Vertical advection and double-diffusive convection are both processes affecting the stratification of the oceans. The effect of vertical advection on double-diffusive convection is investigated by considering the situation in which a horizontal layer of fluid has imposed upon it a destabilizing vertical temperature gradient, a stabilizing vertical salinity gradient and a uniform vertical mass flux. The effect of the imposed vertical mass flux is to remove the stabilizing salt gradient, but not the destabilizing temperature gradient over most of the depth of the layer. This arises from the fact that heat diffuses much more quickly than does salt. The Peelet numbers γT = Wod/κT and γS = Wod/κS where κT and κS are the molecular diffusivities of heat and salt respectively, d is the depth of the layer, Wo the imposed vertical velocity, are dimensionless measures of the relative importance of advection and diffusion. Both the linear stability theory and the laboratory experiments show a decrease in the critical value of the Rayleigh number for the onset of oscillatory convection when |γS| > 0, over that when γS = 0. The calculation is valid for |γS| ≤ 1. The laboratory experiments were conducted for 0 ≤ |γS| ≤ 3.2, where Rc was found to be reduced by as much as 20%.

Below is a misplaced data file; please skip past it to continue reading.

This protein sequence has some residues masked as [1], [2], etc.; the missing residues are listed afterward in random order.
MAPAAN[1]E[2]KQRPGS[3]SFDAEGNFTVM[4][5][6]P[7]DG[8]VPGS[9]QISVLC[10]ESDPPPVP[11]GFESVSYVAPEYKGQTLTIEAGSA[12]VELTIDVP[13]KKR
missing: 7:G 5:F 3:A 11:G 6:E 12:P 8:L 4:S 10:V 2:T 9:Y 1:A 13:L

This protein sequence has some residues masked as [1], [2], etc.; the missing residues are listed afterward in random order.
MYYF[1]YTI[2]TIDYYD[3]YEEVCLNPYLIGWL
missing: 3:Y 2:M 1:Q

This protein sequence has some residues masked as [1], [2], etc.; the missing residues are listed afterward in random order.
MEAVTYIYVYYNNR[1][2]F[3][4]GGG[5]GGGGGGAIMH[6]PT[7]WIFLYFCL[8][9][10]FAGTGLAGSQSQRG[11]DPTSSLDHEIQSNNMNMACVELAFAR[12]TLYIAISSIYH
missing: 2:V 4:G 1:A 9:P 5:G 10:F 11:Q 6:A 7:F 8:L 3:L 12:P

Krishnamurti, R., and Y. Zhu. 1990. "Double-diffusive convection with imposed vertical mass flux." Journal of Marine Research 48, (1). https://elischolar.library.yale.edu/journal_of_marine_research/1963